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Friday, December 15

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Feature Thu Aug 09 2007

This ain't Be. Not Electric Circus. Can I Borrow A Dollar? Please.

It's really difficult to let old styles go. We expect our musicians to give us the same as last time, but get angry when they've deviated "too far" and antagonistic if they don't show growth by differing since the last time. Deep down, we want a return to the glory of what was before, or a departure from the past if its residuals taste like crap years later.

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Common's been left, right, front and back again; seven albums released by a major label is admirable in this day and age, and testament to his longevity. At this point, it's not about what he's done, but how he's done it and where he is growing as an artist. Over fifteen years, he's seemingly laid out as complex a persona as exists in hip-hop. He's done joints for the car and the classroom. He's been barbershop AND boutique, to borrow a phrase, and been more emotional than most artists would dare to be while maintaining the cred that has lesser lyricists claiming to be miniature Tony Montanas to compete.

What you expect of Lonnie Rashid Lynn at this stage is ultimately how you're going to feel about Finding Forever.

Executive produced by Kanye West, with special appearances from Ye, Lily Allen, Will.I.Am, Bilal, and D'Angelo, Finding Forever is a cliche. It really is. He's done so much to make everyone happy that the album, while put together cohesively, doesn't have the single-mindedness of his other albums.

Hell, I'd be tired of getting pulled in eighty different directions too: the old schoolers who still spin Resurrection want battle lyrics. The people who want to play the album at work want the accessibility of Be. Chicagoans still unsure of his allegiances want hometown anthems a la "Reminding Me of Sef". People sick of the ongoing Fiddyization of hip-hop want a "Come Close". And over twelve tracks, everyone gets something for their trouble.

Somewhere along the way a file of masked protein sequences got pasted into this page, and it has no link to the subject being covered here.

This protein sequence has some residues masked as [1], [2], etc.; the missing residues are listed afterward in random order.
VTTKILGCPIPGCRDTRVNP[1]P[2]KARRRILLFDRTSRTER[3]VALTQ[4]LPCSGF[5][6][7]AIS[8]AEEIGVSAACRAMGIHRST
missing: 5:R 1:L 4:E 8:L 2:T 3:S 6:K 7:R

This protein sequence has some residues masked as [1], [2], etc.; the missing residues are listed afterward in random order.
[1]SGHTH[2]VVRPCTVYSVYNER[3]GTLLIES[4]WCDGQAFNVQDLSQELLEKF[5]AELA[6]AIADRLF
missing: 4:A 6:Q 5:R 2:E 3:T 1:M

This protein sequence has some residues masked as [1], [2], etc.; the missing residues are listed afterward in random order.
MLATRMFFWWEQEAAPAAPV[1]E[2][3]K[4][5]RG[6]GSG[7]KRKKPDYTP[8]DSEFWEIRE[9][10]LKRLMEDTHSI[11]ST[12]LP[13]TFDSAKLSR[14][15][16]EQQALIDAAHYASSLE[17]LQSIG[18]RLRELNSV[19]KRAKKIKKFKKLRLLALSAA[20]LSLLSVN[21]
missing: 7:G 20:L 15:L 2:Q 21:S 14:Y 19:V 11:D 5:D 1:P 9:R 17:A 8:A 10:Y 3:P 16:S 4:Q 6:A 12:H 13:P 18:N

The guests don't add a lot to any of the songs they're on, although D'Angelo's first appearance on a commercial effort since Voodoo is a welcome surprise. Actually I misspeak; Pops makes his return to close out the album as is his tradition, but another guest decides to rhyme a bit (and sing horribly) when he's called up to the microphone; our good friend Kanye on the Chicago shoutout track "Southside." For beat-heads, there is not a single crappy, half-assed beat on the album, but even if Kanye can't sing worth a damn, he continues to have an ear for sonics that compliment the artist's mood and flow.

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The standout on this album is "Misunderstood," which features the best Nina Simone sample use to date, as Com weaves three stories of people who aren't going the right way but want the chance to do better.

This is a rather odd album, in the way that everyone will probably love one or two songs, find some others pretty decent, and be able to play through the entire thing without forming an overly negative opinion about the rest of it. The current singles, The Game and The People are outstanding in their own ways, a testament to how Common is able to do two different things two different ways and still deliver the lyrics, similes, and delivery we've come to expect from C-O-doubleM-O-to the N. A lot of the early criticism of Common and the album focuses on this album in the context of his past efforts, his New York residence and "questionable" Chicago allegiance, his "boho" hat line, and his appearance in a Gap commercial, among other things. Common as an artist can't answer so many criticisms in twelve tracks, but he's put out quality hip-hop with his latest offering, and it stands with the rest of his catalog as solid hip-hop music.
-Troy Hunter

 
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Feature Thu Dec 31 2015

Our Final Transmission Days

By The Gapers Block Transmission Staff

Transmission staffers share their most cherished memories and moments while writing for Gapers Block.

Read this feature »

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